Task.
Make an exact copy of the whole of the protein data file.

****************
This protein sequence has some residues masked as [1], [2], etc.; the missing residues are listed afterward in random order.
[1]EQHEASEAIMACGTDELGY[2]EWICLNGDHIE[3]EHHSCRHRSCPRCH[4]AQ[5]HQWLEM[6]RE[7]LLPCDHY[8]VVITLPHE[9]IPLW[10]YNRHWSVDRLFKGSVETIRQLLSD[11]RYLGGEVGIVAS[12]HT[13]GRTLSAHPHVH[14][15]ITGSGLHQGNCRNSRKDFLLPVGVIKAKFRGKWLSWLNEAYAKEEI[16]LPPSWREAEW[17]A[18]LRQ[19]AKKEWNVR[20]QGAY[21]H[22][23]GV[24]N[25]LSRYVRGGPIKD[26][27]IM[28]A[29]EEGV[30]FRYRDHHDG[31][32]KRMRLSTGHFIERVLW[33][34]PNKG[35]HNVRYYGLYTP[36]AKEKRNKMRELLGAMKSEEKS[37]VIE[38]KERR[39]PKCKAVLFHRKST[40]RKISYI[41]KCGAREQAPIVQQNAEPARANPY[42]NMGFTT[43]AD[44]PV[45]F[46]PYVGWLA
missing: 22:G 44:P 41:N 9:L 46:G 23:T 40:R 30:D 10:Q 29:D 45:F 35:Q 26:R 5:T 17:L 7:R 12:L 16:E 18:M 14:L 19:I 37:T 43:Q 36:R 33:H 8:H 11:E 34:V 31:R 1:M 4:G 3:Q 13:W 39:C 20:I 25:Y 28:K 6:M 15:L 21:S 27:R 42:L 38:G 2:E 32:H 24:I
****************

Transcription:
This protein sequence has some residues masked as [1], [2], etc.; the missing residues are listed afterward in random order.
[1]EQHEASEAIMACGTDELGY[2]EWICLNGDHIE[3]EHHSCRHRSCPRCH[4]AQ[5]HQWLEM[6]RE[7]LLPCDHY[8]VVITLPHE[9]IPLW[10]YNRHWSVDRLFKGSVETIRQLLSD[11]RYLGGEVGIVAS[12]HT[13]GRTLSAHPHVH[14][15]ITGSGLHQGNCRNSRKDFLLPVGVIKAKFRGKWLSWLNEAYAKEEI[16]LPPSWREAEW[17]A[18]LRQ[19]AKKEWNVR[20]QGAY[21]H[22][23]GV[24]N[25]LSRYVRGGPIKD[26][27]IM[28]A[29]EEGV[30]FRYRDHHDG[31][32]KRMRLSTGHFIERVLW[33][34]PNKG[35]HNVRYYGLYTP[36]AKEKRNKMRELLGAMKSEEKS[37]VIE[38]KERR[39]PKCKAVLFHRKST[40]RKISYI[41]KCGAREQAPIVQQNAEPARANPY[42]NMGFTT[43]AD[44]PV[45]F[46]PYVGWLA
missing: 22:G 44:P 41:N 9:L 46:G 23:T 40:R 30:D 10:Q 29:D 45:F 35:Q 26:R 5:T 17:L 7:R 12:L 16:E 18:M 14:L 19:I 37:T 43:Q 36:R 33:H 8:H 11:E 34:V 31:R 1:M 4:G 3:Q 13:W 39:C 20:I 25:Y 28:K 6:M 15:L 21:S 27:R 42:L 38:G 2:E 32:H 24:I